First, consider what drives your customer experience and work backward. (Wait, didn’t Steve Jobs say that? Apple was clearly on to something.) To create truly relevant content for your B2B marketing funnel, consider the real pain points, needs, and interests your target audience faces and then build your funnel strategy around it. As a refresher, the marketing funnel is made up of three distinct stages: TOFU (top of funnel), MOFU (middle of funnel), and BOFU (bottom of funnel). What your audience looks for evolves as they move down the funnel, so determining the type of demand-generation content that’s most effective for each stage is critical. 

Before we dig into each stage, there’s one more content best practice we should mention: a messaging and positioning framework (MPF).  An MPF will illustrate the key points you want your audience to take away when reading any asset. And by starting with an MPF, each piece of content you create will present the same points through different lenses. This way, your audience will hear you loud and clear—hopefully a few times. 

TOFU: Awareness and discovery 

From the top of the funnel, the audience is wide and so are the options. With customers not yet ready to convert, the goal is to engage them with your brand/solution and introduce them into the funnel. According to a report from Marketing Charts, B2B tech marketers and demand gen decision-makers say that blogs, infographics, and videos work best at this stage of the funnel. For cloud companies aiming to drive awareness, 2A would add social GIFs and email kits as great assets, too. And, additional research shows close to half (48%) of sales and marketing professionals believe that ROI from B2B videos is growing.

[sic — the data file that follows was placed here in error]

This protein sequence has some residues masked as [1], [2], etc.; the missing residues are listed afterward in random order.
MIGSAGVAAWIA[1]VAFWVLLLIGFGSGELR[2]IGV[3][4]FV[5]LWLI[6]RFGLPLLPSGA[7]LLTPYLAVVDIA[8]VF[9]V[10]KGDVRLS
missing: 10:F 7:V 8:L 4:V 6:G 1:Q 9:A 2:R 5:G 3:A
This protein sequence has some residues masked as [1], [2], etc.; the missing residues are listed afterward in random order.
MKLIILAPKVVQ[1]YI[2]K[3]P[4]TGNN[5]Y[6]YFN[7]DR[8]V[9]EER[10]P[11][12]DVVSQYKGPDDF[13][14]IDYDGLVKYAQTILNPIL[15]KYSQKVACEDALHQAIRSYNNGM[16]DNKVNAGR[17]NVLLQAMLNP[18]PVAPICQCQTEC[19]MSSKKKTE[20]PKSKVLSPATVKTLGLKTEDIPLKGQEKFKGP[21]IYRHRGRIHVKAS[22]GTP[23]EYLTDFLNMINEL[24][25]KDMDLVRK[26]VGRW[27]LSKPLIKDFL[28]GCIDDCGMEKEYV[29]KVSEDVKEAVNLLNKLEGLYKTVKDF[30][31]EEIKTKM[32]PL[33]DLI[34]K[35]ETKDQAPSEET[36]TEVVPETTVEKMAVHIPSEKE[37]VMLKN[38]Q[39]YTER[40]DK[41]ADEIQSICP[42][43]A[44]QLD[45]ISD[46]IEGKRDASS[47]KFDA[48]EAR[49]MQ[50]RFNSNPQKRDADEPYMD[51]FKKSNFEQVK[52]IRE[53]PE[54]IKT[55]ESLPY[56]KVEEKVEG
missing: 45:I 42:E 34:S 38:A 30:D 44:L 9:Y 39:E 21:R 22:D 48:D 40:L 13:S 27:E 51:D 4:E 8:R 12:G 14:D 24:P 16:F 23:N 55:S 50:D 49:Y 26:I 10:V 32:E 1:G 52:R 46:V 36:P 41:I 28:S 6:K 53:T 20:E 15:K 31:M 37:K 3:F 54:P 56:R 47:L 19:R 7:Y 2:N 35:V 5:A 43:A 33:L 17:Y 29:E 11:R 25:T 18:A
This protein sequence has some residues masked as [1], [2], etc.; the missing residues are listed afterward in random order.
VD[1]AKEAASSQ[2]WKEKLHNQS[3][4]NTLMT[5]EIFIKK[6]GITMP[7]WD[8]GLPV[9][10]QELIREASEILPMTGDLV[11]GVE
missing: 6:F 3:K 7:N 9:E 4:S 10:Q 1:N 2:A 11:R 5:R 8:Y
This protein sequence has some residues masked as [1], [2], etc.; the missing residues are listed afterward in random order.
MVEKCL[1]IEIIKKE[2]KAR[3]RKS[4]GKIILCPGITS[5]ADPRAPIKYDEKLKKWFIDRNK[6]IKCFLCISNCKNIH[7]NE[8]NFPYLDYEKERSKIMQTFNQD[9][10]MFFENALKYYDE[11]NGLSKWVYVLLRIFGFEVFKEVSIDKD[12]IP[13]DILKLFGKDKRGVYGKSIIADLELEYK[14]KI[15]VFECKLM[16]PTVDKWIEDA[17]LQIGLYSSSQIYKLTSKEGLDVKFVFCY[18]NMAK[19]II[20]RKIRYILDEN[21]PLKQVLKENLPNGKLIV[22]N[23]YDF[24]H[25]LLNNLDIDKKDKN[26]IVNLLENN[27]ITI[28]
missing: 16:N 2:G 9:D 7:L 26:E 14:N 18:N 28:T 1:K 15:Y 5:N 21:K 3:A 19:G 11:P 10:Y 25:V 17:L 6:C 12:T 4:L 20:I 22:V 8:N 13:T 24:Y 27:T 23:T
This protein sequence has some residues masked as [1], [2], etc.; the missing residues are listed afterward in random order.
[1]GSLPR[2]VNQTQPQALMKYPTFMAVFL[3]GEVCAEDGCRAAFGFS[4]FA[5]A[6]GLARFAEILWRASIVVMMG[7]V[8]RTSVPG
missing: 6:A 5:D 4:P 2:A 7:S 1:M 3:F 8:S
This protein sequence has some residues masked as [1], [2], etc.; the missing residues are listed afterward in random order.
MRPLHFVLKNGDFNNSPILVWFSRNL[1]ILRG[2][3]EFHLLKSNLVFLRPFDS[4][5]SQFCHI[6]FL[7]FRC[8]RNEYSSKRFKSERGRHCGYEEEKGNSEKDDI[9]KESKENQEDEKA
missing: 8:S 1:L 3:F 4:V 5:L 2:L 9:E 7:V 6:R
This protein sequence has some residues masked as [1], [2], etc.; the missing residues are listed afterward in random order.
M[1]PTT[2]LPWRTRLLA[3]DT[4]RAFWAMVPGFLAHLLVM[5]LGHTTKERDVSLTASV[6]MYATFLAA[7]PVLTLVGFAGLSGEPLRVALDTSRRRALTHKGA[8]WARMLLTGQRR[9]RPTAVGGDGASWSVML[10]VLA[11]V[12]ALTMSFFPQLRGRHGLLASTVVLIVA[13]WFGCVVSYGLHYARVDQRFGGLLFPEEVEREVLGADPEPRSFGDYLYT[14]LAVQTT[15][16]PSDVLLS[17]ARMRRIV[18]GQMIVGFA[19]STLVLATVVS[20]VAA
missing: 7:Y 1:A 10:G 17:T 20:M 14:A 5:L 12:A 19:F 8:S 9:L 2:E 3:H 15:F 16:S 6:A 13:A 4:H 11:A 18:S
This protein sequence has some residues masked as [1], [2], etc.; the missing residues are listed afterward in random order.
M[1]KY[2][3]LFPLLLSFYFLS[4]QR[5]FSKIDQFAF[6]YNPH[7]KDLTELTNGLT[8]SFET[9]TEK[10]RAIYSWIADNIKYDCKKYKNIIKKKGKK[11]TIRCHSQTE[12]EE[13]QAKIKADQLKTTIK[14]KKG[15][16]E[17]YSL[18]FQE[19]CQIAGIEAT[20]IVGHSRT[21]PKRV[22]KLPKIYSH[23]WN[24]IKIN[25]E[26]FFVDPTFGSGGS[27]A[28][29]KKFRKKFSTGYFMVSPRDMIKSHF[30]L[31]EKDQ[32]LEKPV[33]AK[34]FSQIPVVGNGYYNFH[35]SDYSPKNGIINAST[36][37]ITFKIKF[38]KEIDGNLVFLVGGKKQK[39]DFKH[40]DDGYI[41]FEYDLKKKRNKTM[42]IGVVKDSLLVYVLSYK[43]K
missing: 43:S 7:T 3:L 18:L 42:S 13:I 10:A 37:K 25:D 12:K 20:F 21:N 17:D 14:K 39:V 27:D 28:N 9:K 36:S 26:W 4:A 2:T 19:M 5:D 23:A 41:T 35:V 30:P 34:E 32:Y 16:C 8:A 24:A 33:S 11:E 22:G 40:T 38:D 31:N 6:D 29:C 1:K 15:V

• Blogs: Pique interest in a short post from a reputable author 
  • Infographics: Turn your complex data into a well-crafted visual story 
  • Videos and animations: Entice and educate with core benefits and branding 
  • Social GIFs: Capture attention online with a quick moving showcase 

MOFU: Consideration and evaluation 

Once your audience moves through the initial engagement phase and into the middle of the funnel, they’ll want to see meatier assets to guide them through their buying journey. Case studies are a particularly effective way to bring tech use cases to life. Gated ebooks, whitepapers, and presentations are other assets favored by B2B marketers.